ยท Leader Letters


From your partners in men’s ministry

A bi-monthly e-mail letter from agency officers and staff

to leaders of United Methodist Men



The Jesus Program

By Bishop James R. King, Jr


Do you remember the 1957 song that includes the words:


What am I living for if not for you?

Oh nobody else, nobody else will do.?


This song probably dates me, but the words transcend generations as we seek to find a meaningful path on our earthly journey.


Although the first month of the year has come and gone, we are still here by God’s grace. Therefore, it is not too late to examine old agendas, project new goals with fresh hope and determination to live closer to the things that really matter.


With that in mind this remains an appropriate time to ask, “For what are you striving?”


Paul writes:


Not that I have already obtained this or have already reached the goal. But, I press on to make it my own because Christ Jesus has made me his own…forgetting what lies behind and straining forward to what lies ahead, I press on toward the goal for the prize of the heavenly call of God in Christ Jesus.

Philippians 3:12–14: 



As the bishop I have the opportunity to see men at their best. I see men who are deeply committed to God and filled with the love of Christ. It is inspiring to see men build homes for the homeless, reach out to young boys through scouting, give time to pray for those who call in with heavy hearts, and go to the prisons with Bibles and caring spirits.


I am also aware of men who feel isolated and unfulfilled. Too many men are searching for skills to address issues related family, finances and health.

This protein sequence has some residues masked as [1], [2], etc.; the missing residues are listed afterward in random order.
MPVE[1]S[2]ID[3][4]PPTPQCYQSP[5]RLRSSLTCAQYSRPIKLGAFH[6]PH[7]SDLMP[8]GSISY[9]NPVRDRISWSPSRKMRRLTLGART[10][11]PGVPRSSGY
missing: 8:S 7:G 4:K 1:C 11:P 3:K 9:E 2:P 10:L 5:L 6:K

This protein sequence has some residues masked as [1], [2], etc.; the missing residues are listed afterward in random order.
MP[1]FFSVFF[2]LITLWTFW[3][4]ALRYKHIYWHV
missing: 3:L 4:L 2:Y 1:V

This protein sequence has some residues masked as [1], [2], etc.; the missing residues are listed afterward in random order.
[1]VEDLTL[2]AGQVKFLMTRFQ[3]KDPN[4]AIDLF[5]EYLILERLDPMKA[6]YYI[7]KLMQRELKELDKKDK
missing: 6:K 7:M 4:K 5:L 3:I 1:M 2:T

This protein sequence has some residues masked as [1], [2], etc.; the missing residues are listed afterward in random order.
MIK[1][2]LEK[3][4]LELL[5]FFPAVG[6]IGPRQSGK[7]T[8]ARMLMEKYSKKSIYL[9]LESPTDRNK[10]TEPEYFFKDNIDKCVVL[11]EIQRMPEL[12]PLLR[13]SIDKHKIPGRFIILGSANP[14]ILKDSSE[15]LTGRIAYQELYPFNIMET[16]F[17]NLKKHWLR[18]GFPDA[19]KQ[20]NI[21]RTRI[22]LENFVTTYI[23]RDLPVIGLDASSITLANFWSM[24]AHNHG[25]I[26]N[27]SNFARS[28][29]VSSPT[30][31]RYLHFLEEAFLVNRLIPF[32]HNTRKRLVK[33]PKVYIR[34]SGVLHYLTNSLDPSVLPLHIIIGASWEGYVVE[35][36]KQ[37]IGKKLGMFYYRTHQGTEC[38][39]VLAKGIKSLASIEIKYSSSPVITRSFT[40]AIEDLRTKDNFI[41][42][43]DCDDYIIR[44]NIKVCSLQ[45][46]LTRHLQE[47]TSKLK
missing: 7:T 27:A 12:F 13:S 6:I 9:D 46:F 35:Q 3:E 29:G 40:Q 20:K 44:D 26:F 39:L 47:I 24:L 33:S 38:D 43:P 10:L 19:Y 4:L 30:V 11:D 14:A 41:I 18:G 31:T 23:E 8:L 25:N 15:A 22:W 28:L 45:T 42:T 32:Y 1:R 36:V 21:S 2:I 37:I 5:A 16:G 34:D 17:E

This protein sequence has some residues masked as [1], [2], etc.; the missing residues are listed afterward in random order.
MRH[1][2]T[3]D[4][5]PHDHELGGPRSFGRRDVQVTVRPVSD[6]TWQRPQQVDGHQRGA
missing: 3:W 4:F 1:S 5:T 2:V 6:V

If the isolation of men is not addressed we will suffer the consequences. Look at the world. Look at the church. If we do not sow the things of God we should not expect to reap the awesome promises of God.


Jesus has a plan to guide us on this earthly journey into heavenly experiences. For his sake, I ask us––as men of God––to return to the ones after whom we are named.


Our name is Christian. That comes from Jesus Christ.

Our name is Methodist. That comes from our Wesleyan heritage.


For what are you striving? Toward what goals are you pressing?


I recommend the Jesus Program.


Slice it in a style and size that fits your situation, but participate in the program.


Men remember, God’s will for us is good. We must do the rest.


With love,


James R. King, Jr., president

General Commission on United Methodist Men





Creating Movement

By Gil Hanke


My oldest brother, a skilled physics teacher, could do a better job of describing this, but I will give it a shot. Newton developed three laws of motion. His first and third have some meaning for us as we explore moving this men’s ministry from a stationary fixture into a dynamic movement. Newton’s Rules:


  1. Every object in a state of uniform motion tends to remain in that state of motion unless an external force is applied to it.
  2. For every action there is an equal and opposite reaction.


The first law describes inertia, objects in motion tend to stay in motion; objects at rest tend to stay at rest. “At rest” seems to describe many of the men’s ministry groups and many congregations in our great church.


While some churches are booming, growing, seeking ways to intentionally serve their community, others are at rest.


Resting is good, we need rest every night, we need time off from work to rest and reset our goals and get charged up. But there comes a time for action; there comes a time for doing. We don’t act so we can rest; we rest so we can act.